While many students share the same elementary and middle school experience, coming from feeder schools such as Morningside and Mary Lin elementary schools, Centennial Academy Charter School and Inman Middle School, this is not the case for all.
Several students attend nontraditional schools before coming to Grady, giving them unique perspectives and varied backgrounds.
Junior Royce Mann was unschooled, an education method that rejects conventional schooling and advocates learner-chosen activities as a primary means for learning, until he was nine or 10 years old. He then went to several homeschool co-ops before attending school for the first time at The Paideia School.
“The philosophy behind [unschooling] is that kids, if exposed to diverse aspects of life and society, will learn naturally and will pick up the skills that they need by following the interests they develop,” said Mann, in his first year at Grady and a member of the Southerner’s staff. said.
For some, the concept of unschooling is difficult to understand. According to Bridget Bentz Sizer, a writer for PBS Parents, “Inspired by the teachings of John Holt (1923–1985), unschooling is a branch of homeschooling that promotes non-structured, child-led learning.”
Although unschooling is technically a type of homeschool, Mann does not believe the definition of homeschool accurately describes his early education experience.
“Homeschooling doesn’t fit it very well because what [my parents] tried to do and what I think they did pretty well was making sure that myself and my brother were out of the house a lot,” Mann said.
Some of these outings included going to museums, plays and traveling, since Mann’s family was not restricted by the standard school calendar.
Mann remembers the transition into a traditional school as easier than expected, at least at first.
“I don’t think it was too hard because I wasn’t really in a set pattern,” Mann said. “I wasn’t really used to one thing because unschooling could really be whatever me or my parents wanted to make of it, and I was used to things changing. It was sort of like another change in that way.”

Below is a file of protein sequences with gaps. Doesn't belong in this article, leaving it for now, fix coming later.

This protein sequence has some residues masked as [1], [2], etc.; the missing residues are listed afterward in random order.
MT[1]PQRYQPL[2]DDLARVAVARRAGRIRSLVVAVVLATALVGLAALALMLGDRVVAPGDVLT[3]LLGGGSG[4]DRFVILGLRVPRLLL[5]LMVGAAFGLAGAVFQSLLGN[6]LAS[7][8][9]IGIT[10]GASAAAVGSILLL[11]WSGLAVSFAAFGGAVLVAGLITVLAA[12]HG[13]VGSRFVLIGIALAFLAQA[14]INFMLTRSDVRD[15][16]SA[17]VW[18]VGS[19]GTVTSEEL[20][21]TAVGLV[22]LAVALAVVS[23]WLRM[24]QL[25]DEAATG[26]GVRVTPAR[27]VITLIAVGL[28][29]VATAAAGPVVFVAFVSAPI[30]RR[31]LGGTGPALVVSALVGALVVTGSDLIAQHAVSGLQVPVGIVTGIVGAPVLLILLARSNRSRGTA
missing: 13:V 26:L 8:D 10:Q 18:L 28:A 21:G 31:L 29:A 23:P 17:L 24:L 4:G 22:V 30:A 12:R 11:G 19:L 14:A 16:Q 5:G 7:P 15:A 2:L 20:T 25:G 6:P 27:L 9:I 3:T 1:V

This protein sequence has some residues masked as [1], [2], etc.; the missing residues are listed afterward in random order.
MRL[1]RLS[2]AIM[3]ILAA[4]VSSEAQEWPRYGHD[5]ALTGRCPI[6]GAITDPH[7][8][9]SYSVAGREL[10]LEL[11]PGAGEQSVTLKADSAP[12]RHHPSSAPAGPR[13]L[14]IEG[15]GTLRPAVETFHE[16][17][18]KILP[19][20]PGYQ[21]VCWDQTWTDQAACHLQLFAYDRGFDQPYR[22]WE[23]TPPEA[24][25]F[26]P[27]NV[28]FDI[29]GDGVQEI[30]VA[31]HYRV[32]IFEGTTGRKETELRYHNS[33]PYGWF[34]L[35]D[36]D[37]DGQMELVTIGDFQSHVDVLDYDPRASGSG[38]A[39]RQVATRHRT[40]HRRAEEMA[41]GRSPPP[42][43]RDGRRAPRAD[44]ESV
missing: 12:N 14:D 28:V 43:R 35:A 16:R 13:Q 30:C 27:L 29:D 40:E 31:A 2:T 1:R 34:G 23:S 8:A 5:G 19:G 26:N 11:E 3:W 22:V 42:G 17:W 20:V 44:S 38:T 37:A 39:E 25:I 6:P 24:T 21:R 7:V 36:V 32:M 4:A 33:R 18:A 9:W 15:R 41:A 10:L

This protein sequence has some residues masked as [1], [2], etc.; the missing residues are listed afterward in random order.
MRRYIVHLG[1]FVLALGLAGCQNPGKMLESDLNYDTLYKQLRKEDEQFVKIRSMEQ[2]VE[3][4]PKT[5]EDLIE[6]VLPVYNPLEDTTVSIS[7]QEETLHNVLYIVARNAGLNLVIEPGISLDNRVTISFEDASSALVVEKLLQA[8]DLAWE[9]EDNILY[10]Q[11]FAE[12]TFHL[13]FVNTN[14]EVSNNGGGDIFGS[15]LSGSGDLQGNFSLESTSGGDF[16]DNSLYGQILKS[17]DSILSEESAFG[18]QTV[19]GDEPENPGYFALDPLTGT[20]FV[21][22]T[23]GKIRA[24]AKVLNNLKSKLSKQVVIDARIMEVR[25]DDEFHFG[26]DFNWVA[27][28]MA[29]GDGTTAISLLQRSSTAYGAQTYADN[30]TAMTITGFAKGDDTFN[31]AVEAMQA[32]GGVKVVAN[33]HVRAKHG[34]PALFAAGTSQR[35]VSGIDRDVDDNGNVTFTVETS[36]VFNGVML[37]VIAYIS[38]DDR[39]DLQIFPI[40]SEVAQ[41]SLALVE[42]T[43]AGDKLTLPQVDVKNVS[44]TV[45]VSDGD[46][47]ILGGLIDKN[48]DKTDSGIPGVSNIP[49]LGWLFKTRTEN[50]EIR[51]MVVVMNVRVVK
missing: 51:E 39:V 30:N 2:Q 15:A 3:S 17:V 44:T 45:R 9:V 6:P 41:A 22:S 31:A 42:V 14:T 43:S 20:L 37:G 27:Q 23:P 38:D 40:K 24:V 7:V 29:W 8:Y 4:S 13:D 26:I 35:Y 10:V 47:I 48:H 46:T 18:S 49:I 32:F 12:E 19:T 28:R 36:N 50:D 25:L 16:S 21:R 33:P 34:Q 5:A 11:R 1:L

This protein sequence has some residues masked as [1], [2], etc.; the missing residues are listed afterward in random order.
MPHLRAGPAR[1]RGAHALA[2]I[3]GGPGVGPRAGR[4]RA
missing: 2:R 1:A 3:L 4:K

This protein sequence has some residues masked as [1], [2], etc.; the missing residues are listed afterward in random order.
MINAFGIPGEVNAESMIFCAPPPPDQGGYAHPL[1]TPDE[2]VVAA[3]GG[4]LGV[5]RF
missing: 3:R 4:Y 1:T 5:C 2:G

However, Mann began to notice challenges after a while, particularly since it was the first time he had more than five hours of school a week.
“I think the hardest thing about it was having to adjust to that sustained schedule,” Mann said. “I think it was midway through my first year where I was like ‘oh my gosh I’ve been doing the same thing everyday for three months.’”
Junior Kiera McManus, like Mann, did not attend a traditional school before coming to Grady.
McManus attended an Arbor Montessori School from when she was three until eighth grade, before coming to Grady. The Montessori method of education, which Dr. Maria Montessori developed in the early 20th century, is a “child-centered educational approach based on scientific observations of children from birth to adulthood,” according to the American Montessori Society.
For McManus, the most notable change coming to a traditional high school was the much larger size.
“In middle school, there were 18 people in our grade,” McManus said. “It’s just a lot bigger of an environment.”
The Montessori method does not give students grades until middle school, which may seem like it would make for a difficult transition into the Grady school system. However, according to registrar Chinaester Holland, this is not necessarily the case.
Holland said that no matter the school a student is coming from, they will have some kind of grades or academic record that Grady can use to place the student in classes. The process is specific to the student and their families and is confidential.
McManus felt that her transition to Grady was, for the most part, smooth.
“It was easier than I expected, but it was understandably hard, I think,” McManus said.
McManus believes that coming from a nontraditional school has helped her in certain ways, but in general she doesn’t find it very noticable.
“It has helped in really random small stuff,” McManus said. “Like certain aspects of writing or reading that we learned at Arbor in a way that’s different than they may be learned at Inman.”
For Mann, he believes unschooling has given him a unique outlook on life. He said he doesn’t view school as being as much of a necessity as his peers do.
“I think I was able to develop a lot more facets and a lot more passions and a lot more interests not being in school that I’ve maintained being in school,” Mann said. “I think maybe that’s a little bit different for other kids who have always been in the same school system who maybe have been forced a little bit more to adapt their interests and their passions and their social circle to that school environment.”